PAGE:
> > post-graduate opportunities even if you change your mind about
> >>libraries.
> > >>
> > >>But make sure you get a well-rounded liberal arts education. Take
> > advantage of gen ed courses to study things outside of your major
> whenever
> > you can. All people are served well by having a broad base of knowledge,
> in
> > my opinion. And you'll need solid writing skills no matter >>what you do
> in
> > life so make sure you practice those every chance you get. :-)
> >
> > I am meh on liberal arts, my high school is Liberal Arts and I really
> > don't like it....
> >
> > >>Basically, as long as you learn to be a lifelong learner, it doesn't
> > really matter what you major in I think. You'll always have to learn new
> > things anyway.
> >
> > >>Congratulations again!
> >
> > >>Laura
> > >>PS- To more directly answer your question, I majored in literature and
> > women's studies in college. Now I'm a web services librarian. I kind of
> > wish I had a more solid computer science background but I'm still able to
> > learn what I need to.
> >
> > Sent from my iPhone
> >
> > > On May 28, 2014, at 9:49 PM, Amy Drayer <[log in to unmask]> wrote:
> > >
> > > Dear Riley et al:
> > >
> > > I was thinking the same thing as Coral.  I have a humanities undergrad
> > > degree; a computer science oriented degree would certainly have been
> > > beneficial, especially with an emphasis on network and server
> > > administration, or even web development depending on your interest (as
> a
> > > systems librarian I also managed the website and catalog).  The
> > > library-oriented education can wait until grad school.
> > >
> > > Honestly, I think we come from a variety of backgrounds.  My liberal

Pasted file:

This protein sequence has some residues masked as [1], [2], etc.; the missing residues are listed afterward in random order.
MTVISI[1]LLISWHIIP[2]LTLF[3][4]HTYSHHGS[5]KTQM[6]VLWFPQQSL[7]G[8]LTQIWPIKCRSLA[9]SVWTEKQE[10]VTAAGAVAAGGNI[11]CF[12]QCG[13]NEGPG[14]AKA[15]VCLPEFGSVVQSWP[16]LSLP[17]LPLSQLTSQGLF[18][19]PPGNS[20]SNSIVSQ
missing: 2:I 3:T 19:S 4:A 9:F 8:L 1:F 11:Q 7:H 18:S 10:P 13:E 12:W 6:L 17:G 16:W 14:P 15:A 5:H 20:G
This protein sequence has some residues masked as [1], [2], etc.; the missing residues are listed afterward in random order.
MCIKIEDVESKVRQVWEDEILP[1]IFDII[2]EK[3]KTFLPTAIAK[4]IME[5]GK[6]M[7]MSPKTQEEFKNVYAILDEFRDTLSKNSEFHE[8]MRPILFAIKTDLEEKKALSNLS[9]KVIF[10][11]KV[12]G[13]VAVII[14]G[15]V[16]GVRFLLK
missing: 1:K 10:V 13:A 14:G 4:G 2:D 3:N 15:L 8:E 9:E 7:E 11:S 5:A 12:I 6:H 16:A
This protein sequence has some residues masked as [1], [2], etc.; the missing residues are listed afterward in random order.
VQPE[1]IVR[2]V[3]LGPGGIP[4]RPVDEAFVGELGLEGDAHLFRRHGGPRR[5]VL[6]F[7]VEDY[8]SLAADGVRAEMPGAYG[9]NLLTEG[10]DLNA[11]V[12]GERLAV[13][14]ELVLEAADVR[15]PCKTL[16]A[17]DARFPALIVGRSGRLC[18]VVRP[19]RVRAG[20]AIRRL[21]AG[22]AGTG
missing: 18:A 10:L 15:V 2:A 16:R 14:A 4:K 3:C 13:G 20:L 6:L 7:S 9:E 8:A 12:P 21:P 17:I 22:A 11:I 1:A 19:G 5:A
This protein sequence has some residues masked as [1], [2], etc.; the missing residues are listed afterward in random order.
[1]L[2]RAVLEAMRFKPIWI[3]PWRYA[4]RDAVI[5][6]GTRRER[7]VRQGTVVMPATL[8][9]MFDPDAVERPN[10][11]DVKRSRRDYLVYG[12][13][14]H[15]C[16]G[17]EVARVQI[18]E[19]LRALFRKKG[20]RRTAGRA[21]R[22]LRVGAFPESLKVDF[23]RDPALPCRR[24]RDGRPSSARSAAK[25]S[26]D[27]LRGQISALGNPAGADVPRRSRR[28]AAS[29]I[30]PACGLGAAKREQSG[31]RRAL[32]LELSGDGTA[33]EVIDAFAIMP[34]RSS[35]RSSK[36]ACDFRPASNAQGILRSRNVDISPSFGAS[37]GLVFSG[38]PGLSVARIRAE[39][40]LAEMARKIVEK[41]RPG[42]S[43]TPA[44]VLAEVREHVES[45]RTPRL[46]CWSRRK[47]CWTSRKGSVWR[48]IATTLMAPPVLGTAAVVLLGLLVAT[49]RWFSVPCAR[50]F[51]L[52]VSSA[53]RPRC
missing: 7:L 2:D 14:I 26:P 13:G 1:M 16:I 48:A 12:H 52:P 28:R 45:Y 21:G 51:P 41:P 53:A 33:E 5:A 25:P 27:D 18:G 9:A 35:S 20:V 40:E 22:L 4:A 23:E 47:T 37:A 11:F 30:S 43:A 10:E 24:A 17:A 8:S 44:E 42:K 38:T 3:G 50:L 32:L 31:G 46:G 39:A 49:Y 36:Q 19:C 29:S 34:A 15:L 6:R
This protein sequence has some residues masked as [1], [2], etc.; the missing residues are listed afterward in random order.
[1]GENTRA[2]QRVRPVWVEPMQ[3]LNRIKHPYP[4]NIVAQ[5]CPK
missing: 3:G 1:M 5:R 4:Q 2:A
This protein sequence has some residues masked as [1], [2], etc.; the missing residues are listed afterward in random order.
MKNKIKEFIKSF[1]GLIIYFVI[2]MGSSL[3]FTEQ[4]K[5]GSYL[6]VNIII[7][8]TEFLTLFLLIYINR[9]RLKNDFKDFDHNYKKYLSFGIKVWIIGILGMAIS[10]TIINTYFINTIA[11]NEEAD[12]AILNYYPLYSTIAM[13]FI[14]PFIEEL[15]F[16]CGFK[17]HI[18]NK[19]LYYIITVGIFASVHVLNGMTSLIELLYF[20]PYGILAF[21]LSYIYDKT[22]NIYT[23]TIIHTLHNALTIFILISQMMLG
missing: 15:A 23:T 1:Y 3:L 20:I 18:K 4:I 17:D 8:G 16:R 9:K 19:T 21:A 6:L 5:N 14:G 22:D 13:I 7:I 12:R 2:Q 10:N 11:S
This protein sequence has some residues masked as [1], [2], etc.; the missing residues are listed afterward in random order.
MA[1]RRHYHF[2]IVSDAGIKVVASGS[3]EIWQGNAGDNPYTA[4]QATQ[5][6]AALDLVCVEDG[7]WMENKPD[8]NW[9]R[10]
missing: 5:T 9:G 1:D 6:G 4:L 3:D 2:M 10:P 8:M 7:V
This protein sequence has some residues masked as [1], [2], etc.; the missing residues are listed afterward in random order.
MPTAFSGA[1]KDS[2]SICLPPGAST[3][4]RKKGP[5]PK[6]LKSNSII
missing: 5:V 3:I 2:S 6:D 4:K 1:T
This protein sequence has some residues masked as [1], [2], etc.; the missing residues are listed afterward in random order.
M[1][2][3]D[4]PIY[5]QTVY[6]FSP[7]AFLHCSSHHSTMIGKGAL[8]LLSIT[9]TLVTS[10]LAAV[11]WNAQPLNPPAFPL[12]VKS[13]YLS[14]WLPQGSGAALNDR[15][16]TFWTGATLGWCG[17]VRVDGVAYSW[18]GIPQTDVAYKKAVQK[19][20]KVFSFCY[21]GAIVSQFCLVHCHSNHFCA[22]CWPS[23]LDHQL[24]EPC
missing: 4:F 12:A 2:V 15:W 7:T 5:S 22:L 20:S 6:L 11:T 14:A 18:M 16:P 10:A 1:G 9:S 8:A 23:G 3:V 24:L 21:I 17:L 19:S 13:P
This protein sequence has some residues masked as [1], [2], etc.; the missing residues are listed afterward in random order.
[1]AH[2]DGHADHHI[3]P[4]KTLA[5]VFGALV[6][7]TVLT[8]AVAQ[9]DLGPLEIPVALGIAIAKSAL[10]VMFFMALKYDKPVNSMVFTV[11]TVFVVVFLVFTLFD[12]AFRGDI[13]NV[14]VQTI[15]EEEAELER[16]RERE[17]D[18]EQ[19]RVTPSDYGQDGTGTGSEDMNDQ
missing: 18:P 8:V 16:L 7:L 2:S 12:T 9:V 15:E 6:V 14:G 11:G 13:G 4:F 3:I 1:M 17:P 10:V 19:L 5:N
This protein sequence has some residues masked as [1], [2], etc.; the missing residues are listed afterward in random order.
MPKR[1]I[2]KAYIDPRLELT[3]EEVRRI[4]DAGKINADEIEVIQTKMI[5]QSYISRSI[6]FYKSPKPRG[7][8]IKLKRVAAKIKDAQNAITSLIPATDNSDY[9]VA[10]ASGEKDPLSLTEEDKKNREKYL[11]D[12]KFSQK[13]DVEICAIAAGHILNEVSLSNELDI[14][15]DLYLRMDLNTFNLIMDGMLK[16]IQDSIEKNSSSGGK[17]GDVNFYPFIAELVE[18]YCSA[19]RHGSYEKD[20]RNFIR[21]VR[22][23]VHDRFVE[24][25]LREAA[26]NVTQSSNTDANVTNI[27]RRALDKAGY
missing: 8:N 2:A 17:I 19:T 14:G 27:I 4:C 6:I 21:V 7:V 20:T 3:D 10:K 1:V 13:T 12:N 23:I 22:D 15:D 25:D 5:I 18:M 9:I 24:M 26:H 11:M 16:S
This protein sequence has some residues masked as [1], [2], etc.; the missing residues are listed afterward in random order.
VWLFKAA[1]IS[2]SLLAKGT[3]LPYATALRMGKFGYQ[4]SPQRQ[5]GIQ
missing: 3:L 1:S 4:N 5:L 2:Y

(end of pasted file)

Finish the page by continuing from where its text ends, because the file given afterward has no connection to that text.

> arts
> > > foundation works for me (I feel my education was well rounded in a way
> a
> > > science or IT degree may not have been), but I would definitely have
> > wanted
> > > some more technical classes such as I mentioned above if I had known I
> > > would be in this field.
> > >
> > > In peace,
> > >
> > > Amy
> > >
> > > In peace,
> > >
> > > Amy M. Drayer, MLIS
> > > Senior IT Specialist, Web Developer
> > > [log in to unmask]
> > > http://www.puzumaki.com
> > >
> > >
> > > On Wed, May 28, 2014 at 11:24 PM, Coral Sheldon-Hess <
> > [log in to unmask]
> > >> wrote:
> > >
> > >> Riley,
> > >>
> > >> Whatever you do, don't major in library science as an undergrad. Maybe
> > >> minor in it, along with some other major, if you want, but it's not
> > useful
> > >> by itself as an undergraduate degree--most libraries want librarians
> to
> > >> have the MLIS. And what if you change your mind after a few years and
> > don't
> > >> want to get the masters? Do something you could get a career in--or
> work
> > >> in, part time, to afford the MLIS.
> > >>
> > >> If you want to be a systems librarian, why not get a degree in systems
> > >> engineering or IT? (Seriously, there are degrees in
> > >> IT< <http://www.ccsu.edu/page.cfm?p=332>



-- 
Cary Gordon
The Cherry Hill Company
http://chillco.com